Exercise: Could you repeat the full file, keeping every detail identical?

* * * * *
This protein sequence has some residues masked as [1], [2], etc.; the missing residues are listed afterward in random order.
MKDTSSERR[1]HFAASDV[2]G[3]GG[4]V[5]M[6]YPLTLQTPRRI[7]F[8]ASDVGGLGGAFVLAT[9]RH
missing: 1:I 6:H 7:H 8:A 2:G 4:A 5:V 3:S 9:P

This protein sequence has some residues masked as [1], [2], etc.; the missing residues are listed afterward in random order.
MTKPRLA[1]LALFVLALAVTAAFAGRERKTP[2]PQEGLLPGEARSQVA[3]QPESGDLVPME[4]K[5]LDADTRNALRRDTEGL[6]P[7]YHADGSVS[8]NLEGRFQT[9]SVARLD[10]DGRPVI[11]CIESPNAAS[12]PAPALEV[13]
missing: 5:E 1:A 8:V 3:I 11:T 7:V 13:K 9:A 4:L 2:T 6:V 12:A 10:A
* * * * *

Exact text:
This protein sequence has some residues masked as [1], [2], etc.; the missing residues are listed afterward in random order.
MKDTSSERR[1]HFAASDV[2]G[3]GG[4]V[5]M[6]YPLTLQTPRRI[7]F[8]ASDVGGLGGAFVLAT[9]RH
missing: 1:I 6:H 7:H 8:A 2:G 4:A 5:V 3:S 9:P

This protein sequence has some residues masked as [1], [2], etc.; the missing residues are listed afterward in random order.
MTKPRLA[1]LALFVLALAVTAAFAGRERKTP[2]PQEGLLPGEARSQVA[3]QPESGDLVPME[4]K[5]LDADTRNALRRDTEGL[6]P[7]YHADGSVS[8]NLEGRFQT[9]SVARLD[10]DGRPVI[11]CIESPNAAS[12]PAPALEV[13]
missing: 5:E 1:A 8:V 3:I 11:T 7:V 13:K 9:A 4:L 2:T 6:V 12:A 10:A